10:00 AM:  Got to work and found out I had left my card key inside, on my desk.  Finally got in and restart my computer at work three times.  Ugh, ugh, ugh!!  Why isn’t it working?  It finally works but then I’m locked out of the server and have to call the home office.  It’s definitely a Monday.  I feel like Garfield.  Complete editing on a book project I’m excited to be working on.  Slice my finger open on a stack of paper.  Oh the hazards of the publishing business.

12:00 PM:  Forgot my homework for my writing workshop at home and now have to use lunch break to run back and get it.  Accidentally get off one stop too early, but enjoy the beautiful weather.  I love the smell of autumn leaves.  Someone follows me into my apartment building.  Oh good, he’s just my neighbor.  On the subway ride back to the office, I offer my seat to an older woman.  Her husband says, “That just got you two points.  You’re two steps closer to getting into heaven.  The woman sizes me up, “I don’t know about that!”

6:00 PM:  The cleaning lady tells me she didn’t throw out the bread in the ‘fridge because she knows it’s mine.  Hints that it’s wasteful to throw out food.  Oops, I’m one of those people that forgets about the food crammed in the ‘fridge.

8:00 PM:  Writing workshop gets emotional.  People lay their lives out for us to read.  It’s hard to critique work that’s so sensitive.  I feel like a jerk afterwards for doing it anyway.  Ride the subway home with a classmate, thankful to debrief.

11:00 PM:  I don’t care if it’s late; I’m eating a second dinner.  And I’m taking a second shower.  Watch Prime Suspect.  Man, I wish I was as tough as Maria Bello.  Watch Community.  This show has jumped the shark.

1:00 AM:  Conk out.

*November 14

Light of the World

18 Apr

I think there’s probably a law against carrying an open flame in the subway.  I’m not sure.  But it’s a pretty safe bet.  This threw my Easter celebrations into flux last year.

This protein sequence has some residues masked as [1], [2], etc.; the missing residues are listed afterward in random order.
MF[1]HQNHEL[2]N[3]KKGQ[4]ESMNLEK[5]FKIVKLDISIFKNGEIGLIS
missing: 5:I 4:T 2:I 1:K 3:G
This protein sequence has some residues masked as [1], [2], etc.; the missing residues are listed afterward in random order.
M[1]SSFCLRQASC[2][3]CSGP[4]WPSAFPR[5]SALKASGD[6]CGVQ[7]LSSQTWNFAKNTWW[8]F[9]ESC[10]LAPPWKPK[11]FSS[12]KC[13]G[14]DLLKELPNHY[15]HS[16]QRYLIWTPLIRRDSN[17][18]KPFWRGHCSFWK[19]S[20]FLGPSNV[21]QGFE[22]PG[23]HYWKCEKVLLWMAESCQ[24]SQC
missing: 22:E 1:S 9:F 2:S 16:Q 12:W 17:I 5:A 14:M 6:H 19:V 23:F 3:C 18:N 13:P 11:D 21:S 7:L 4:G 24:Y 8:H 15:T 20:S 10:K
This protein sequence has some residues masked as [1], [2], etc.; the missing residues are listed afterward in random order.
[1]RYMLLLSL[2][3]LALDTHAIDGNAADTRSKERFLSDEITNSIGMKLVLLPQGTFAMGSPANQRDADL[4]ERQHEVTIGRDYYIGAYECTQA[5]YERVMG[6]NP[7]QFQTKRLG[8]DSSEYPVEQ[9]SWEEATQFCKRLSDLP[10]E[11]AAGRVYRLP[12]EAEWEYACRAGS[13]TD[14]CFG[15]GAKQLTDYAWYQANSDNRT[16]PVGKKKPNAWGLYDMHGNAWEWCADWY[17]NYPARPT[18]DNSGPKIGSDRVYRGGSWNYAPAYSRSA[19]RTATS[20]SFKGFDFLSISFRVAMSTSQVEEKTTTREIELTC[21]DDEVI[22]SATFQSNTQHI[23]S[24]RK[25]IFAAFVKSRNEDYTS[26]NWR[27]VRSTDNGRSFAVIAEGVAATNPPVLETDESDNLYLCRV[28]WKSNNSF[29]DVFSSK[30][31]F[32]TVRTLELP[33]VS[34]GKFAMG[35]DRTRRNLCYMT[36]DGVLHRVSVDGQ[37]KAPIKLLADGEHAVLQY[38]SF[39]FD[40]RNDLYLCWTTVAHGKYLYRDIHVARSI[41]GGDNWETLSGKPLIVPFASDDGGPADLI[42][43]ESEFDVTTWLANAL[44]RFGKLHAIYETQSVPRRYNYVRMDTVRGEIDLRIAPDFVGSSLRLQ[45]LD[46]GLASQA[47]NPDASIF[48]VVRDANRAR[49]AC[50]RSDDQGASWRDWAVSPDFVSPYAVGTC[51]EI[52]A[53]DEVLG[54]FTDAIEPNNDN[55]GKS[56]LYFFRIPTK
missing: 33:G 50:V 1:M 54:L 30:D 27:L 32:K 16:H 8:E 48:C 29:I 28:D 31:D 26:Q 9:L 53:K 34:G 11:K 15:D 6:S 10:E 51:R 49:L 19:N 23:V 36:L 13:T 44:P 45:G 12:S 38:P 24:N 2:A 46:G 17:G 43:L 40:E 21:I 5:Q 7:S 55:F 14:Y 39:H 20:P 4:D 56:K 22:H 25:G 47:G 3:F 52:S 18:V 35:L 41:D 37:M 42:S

Usually I spend Easter with my family in Baltimore.  Last year, though, Greek Orthodox Easter fell on the same Sunday as “American” (i.e., Protestant and Catholic) Easter, so I decided to stay in New York rather than deal with holiday traffic.

At the Cathedral, we lit candles to signify that now that Jesus is sitting at the right hand of God in heaven, we, the believers, are to be to the light to the world.  We carry our lit candles out of the church with us at the midnight Easter service, and shine them for all the world to see on our way home.  Up until last year, that had always meant carrying our lit candles into my uncle’s van.

Last year, though, I took the subway to the Easter service.  When I left the Cathedral, lit candle in hand, I realized I was more than twenty blocks from my apartment.  How could I get home with my candle still lit?

Surely, I’d get stopped if I tried to go in the subway.

What cabbie wouldn’t object?

I can never figure out the bus system, and it certainly wouldn’t be the solution anyway.

So, I hoofed it.  I got a lot of stares from passersby on my walk home.  At first, the masses coming from the Cathedral looked like we’d attended a vigil.  Or, maybe we were part of a weird cult.  As the crowd dispersed—east, west, uptown, downtown—we began to look like solitary candle holders.  Who were we?  Why were we carrying candles across city sidewalks in the middle of the night?

I’m glad you asked.